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Mad cow disease now in many countries.

BSE, believed to be the cause of the devastating human brain disease variant CJD, is much more widespread than most people realise, it was claimed yesterday.

Independent researchers carrying out a two-year study for the European Commission say Germany, Italy and Spain are all 'likely to be infected' despite being officially BSE-free.

Infection was 'unlikely but cannot be excluded' in six more European countries, as well as Canada, Australia and the United States.

The experts collected data on each country's import of cattle and meat and bone meal (MBM) from Britain and other BSE-infected countries. They then calculated how well the importing country would have controlled any infection, New Scientist magazine reported.

To restrict BSE, cattle feed should be pressure-cooked and contain no MBM.

A draft of the findings have been posted on the Internet to attract comments from researchers and other government experts.

Germany imported 13,000 British cattle at the height of the BSE epidemic in Britain, plus 1,200 tonnes of British MBM.

The figures for Spain and Italy were similar. Some of this meat, including infection-bearing nervous tissue, was fed to local cattle with insufficient pressure cooking, said the scientists.

These cows could have infected others. In all three countries any BSE infectivity would have been 'quickly amplified'.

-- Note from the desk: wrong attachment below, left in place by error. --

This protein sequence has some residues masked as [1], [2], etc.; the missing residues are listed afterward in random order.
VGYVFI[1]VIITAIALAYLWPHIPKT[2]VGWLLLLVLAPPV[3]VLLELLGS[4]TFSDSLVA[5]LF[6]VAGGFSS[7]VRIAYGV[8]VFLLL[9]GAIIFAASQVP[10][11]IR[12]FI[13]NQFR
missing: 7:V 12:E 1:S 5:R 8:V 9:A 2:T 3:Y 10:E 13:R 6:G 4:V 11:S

Although the EC banned cattle fodder made from cow remains in 1994, infection would have continued to circulate due to contamination of feed mills and inadequate pressure cooking.

All three countries had refused Commission requests to remove high-risk tissue such as brains and spinal cords from cattle carcasses.

'We consider their BSE risk similar to countries with a low, admitted incidence of BSE, such as France,' said one of the experts, Marcus Doherr of the Swiss Federal Veterinary Office.

A similar problem was thought to exist in the US, which imported 126 cattle and 44 tonnes of MBM from Britain.

Germany, Italy and Spain operate a system of 'passive' surveillance which relies on farmers reporting sick animals. But this may completely miss small numbers of BSE cases, it is claimed.

There have been a total of 70 confirmed cases of variant CJD in the UK up to June 2, according to the latest Department of Health figures.
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Author:Von Radowitz, John
Publication:The Birmingham Post (England)
Date:Jun 8, 2000
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